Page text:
As so often in life, timing is everything. In this case, I had spent hours trying to adapt the training course that I deliver together with a colleague to online delivery and I had become really stuck. So the advert for the ‘Adapting to virtual delivery’ course run by the Leeds Health and Care Academy in my emails couldn’t have come at a better time! I immediately signed up to a session on 28th October.

This 1-hour course was delivered via Zoom and covered tips and tricks, best practice, virtual icebreakers and engagement tools, key things to think about when preparing and/or adapting your material, the participant experience and some time for group discussion to share thoughts and experiences. I wasn’t sure what to expect but the two presenters were friendly and engaging and soon put the group at ease.

As well as discussing the practicalities of teaching online, we also had a whistle-stop tour of some virtual engagement tools: Slido, a Q&A and polling platform for live or virtual meetings (; whiteboard, the whiteboard function available in Zoom; and breakout rooms. Similar tools and functions are available for most videoconferencing platforms, so while we are looking at delivering our training via MS Teams not Zoom, it was still a useful overview and good fun to try them all out.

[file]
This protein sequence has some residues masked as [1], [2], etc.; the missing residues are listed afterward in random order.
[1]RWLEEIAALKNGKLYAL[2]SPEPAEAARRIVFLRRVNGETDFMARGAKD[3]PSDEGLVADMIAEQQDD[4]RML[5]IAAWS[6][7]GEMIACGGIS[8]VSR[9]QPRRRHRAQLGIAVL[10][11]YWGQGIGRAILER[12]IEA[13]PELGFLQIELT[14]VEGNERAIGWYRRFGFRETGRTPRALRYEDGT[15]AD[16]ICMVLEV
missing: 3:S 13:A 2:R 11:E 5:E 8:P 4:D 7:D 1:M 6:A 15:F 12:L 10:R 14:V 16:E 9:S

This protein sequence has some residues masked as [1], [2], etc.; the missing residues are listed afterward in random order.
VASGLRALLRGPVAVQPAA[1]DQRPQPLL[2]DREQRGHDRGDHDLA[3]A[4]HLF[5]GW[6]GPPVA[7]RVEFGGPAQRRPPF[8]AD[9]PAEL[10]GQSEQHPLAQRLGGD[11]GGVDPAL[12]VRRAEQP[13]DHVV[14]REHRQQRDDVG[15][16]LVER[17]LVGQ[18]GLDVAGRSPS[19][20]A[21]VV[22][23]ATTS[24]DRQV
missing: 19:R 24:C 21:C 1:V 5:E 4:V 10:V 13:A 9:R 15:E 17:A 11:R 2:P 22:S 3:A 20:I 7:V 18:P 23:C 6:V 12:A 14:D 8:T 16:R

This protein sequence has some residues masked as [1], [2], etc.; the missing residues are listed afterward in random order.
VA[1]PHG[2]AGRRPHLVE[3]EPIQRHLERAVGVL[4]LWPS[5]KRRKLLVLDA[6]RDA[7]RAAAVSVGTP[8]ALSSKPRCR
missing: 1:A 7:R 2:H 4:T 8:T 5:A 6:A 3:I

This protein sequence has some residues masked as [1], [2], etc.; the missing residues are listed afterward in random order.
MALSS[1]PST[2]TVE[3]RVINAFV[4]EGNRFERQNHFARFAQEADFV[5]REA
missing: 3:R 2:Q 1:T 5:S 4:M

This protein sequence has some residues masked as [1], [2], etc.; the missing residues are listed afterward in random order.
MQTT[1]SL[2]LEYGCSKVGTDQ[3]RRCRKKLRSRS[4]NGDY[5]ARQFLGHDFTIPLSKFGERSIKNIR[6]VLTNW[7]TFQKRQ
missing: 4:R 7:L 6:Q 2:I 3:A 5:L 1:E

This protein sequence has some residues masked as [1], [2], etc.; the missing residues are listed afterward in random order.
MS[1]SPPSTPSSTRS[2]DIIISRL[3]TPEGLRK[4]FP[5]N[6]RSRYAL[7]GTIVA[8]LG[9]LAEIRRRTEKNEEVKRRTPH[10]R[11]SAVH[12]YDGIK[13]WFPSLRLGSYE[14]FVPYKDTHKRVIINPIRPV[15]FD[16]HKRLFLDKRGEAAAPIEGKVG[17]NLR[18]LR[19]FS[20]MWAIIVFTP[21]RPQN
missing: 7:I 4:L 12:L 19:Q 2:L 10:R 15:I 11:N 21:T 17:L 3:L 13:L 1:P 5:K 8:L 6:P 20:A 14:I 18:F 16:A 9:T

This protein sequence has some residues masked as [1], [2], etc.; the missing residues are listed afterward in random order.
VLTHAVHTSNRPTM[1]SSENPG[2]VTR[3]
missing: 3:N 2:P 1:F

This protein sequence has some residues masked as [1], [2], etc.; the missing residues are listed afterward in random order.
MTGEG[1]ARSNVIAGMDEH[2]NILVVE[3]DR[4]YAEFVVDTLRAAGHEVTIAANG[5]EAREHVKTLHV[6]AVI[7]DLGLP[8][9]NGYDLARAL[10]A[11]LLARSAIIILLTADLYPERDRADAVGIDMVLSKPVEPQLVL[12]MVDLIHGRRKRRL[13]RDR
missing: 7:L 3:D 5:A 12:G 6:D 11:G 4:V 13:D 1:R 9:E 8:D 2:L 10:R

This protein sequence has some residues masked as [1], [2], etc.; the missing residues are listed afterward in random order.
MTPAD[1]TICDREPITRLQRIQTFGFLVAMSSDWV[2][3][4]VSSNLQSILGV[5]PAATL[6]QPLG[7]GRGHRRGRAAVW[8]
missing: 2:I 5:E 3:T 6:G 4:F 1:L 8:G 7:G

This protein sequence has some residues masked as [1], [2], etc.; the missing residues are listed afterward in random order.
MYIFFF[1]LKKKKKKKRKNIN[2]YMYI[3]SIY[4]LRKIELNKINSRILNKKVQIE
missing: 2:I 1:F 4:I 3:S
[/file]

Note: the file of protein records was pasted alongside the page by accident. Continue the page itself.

The most useful advice for me was to chunk your session and change the pace/activity approximately every 10 minutes. Interestingly, I realised during the session that the change in pace or activity does not necessarily have to be a big one. The presenters themselves switched from one to the other every few minutes and it was striking how, although they were essentially just talking to us, that subtle switch was enough to break it up and to hold everybody’s attention. Simple yet effective.

15 minutes after the session, participants received an email asking for feedback and giving us access to handouts and other materials. Again, I thought the timing was just right, the course was still fresh in my mind and I left feedback there and then. It made me think about the timing of asking for feedback as we usually wait a few weeks before sending out our feedback survey. Our response rates are not good, so maybe we should send it out straight away.

I came away from the session with lots of ideas buzzing around my head, inspired to finish adapting my own training course. I will certainly be introducing changes of pace/activity into my training and have already suggested to my colleague that we switch between us for some parts of the presentation, as that was such an effective technique. I will also suggest changing the timing of our feedback survey.

A big thank you to the Leeds Health and Care Academy and the two presenters, Megan and Saadia, for hosting such a useful and inspiring course!

Eva Thackeray, Assistant Clinical Librarian, Lancashire Teaching Hospitals NHS Foundation Trust